What were you doing during Detroit’s 1967 civil disorder?
If you had a “significant, first-hand experience” with the uprisings in the last week in July that year, the Detroit Historical Museum wants to hear your story for an oral history project it’s conducting in the run-up to the riot’s 50th anniversary next summer.
The Detroit museum will have interviewers on hand to record your recollections this Saturday, Aug. 20, between 10 a.m. and 3 p.m.
The stories will become part of the museum’s “Detroit 67: Looking Back to Move Forward,” which seeks to assemble a record of what Detroiters and suburbanites were doing during one of the most momentous weeks in Detroit’s 315-year history.
More than 200 people already have recorded their histories, which can be read here. The histories will become part of the museum’s permanent collection.
“We want to make them accessible to the public and to have it as a source for scholars who are writing about this period,” said Tobi Voigt, the museum’s chief curatorial officer.
Girard Townsend told an interviewer that he took part in the mayhem, and he isn’t proud of that today.
“We used that riot for an excuse to rob and steal and loot where we lived at, in our own neighborhoods, and that’s the gospel,” he said. “I was a participant in it. I was stealing too. I had clothes, refrigerators, stoves, putting ‘em in the back of my car and all that.”
Anthony Fierimonte was a member of the Detroit Police force who participated in the early Sunday-morning raid on a so-called blind pig (after hours drinking and gambling room) that touched off a week of chaos that left 43 dead, more than a thousand injured and millions in property damage.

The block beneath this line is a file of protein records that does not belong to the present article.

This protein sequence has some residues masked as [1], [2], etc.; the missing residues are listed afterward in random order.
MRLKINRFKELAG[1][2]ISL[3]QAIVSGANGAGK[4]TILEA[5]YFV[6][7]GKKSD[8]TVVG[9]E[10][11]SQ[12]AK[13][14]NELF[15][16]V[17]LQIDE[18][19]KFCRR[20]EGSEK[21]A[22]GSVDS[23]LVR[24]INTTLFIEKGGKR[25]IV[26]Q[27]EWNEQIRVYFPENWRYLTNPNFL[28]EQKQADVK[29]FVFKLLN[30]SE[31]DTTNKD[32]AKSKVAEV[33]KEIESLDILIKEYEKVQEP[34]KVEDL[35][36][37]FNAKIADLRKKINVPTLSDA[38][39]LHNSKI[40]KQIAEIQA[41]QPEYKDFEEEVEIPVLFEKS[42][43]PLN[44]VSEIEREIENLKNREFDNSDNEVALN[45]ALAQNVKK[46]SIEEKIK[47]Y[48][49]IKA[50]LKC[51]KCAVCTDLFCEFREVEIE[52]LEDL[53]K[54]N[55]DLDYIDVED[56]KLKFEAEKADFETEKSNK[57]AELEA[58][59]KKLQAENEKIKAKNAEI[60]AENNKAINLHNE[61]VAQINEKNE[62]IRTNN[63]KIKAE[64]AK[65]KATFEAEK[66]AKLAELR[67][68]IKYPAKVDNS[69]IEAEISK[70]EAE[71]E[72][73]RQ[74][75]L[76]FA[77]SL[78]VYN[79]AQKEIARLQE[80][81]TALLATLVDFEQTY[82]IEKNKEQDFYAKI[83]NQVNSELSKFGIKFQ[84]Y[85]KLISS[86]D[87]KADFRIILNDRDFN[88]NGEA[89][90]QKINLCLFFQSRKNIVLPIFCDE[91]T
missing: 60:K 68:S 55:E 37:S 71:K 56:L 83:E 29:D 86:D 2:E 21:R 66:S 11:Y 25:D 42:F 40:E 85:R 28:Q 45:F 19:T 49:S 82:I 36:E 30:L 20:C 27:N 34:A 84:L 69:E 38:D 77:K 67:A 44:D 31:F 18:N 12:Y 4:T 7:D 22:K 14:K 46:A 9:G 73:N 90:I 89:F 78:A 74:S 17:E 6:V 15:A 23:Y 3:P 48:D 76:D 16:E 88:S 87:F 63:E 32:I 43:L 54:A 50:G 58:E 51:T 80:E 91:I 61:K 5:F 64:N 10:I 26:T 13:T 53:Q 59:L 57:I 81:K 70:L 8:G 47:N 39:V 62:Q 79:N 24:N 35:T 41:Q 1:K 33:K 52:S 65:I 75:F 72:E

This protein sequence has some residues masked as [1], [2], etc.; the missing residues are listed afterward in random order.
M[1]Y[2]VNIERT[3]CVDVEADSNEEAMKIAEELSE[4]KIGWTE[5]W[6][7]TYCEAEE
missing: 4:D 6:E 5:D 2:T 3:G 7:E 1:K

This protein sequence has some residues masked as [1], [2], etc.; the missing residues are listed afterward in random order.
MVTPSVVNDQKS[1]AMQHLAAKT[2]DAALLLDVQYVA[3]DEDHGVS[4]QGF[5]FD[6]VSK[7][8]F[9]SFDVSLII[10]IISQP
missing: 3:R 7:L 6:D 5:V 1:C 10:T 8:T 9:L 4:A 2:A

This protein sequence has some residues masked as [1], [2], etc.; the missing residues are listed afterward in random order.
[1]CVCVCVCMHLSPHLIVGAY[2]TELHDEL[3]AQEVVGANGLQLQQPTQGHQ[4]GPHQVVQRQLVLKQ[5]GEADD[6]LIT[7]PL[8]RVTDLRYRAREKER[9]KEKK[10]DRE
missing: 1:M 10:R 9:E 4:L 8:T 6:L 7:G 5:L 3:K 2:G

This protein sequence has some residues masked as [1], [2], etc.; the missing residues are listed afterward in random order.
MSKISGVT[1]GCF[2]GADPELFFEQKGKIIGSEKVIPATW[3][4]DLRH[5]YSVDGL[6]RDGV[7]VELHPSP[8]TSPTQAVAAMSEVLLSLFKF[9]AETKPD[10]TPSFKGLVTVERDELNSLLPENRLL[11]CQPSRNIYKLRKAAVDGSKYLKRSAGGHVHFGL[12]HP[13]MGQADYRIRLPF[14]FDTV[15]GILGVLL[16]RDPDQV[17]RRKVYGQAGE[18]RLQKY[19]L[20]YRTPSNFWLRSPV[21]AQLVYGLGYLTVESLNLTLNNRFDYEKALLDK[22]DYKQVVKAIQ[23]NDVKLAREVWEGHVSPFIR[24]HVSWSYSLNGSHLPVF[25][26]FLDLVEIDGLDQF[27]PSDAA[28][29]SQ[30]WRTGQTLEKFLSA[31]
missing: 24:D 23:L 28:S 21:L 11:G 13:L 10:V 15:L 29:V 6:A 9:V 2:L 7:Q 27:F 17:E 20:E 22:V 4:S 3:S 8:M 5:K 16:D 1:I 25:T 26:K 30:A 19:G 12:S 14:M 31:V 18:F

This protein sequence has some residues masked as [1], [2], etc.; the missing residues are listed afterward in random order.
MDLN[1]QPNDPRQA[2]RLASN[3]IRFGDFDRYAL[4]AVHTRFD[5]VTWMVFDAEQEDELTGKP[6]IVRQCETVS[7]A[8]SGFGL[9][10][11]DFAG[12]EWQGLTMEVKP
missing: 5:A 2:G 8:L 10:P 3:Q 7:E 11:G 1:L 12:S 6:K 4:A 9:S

Fierimonte recalled he returned with prisoners to the local precinct and told a superior he needed to respond to 12th Street and Clairmount, the intersection where looting had started.
“I says, ‘Boss, you better get out there. There is a big problem brewing.’”
Joseph Claxton was sitting on his porch on French Road on Detroit’s east side when national guard troops appeared on the block with tanks.
He said: “As I was getting up to go inside the house I clicked the door handle and when I made that click on the door handle the national guard...responded and pointed his rifle at me. And I immediately had to shout out, ‘I don’t have a gun; that was the door! I’m not armed!’”
The guardsman relaxed, but Claxton was rattled. “That was a very hairy experience,” he said.
Interviews will be conducted at the museum, at Woodward and Kirby in Detroit’s Cultural Center, and will last 30 to 45 minutes. They must be scheduled ahead of time by calling the museum at 313-833-7912; or sending an email to firstname.lastname@example.org.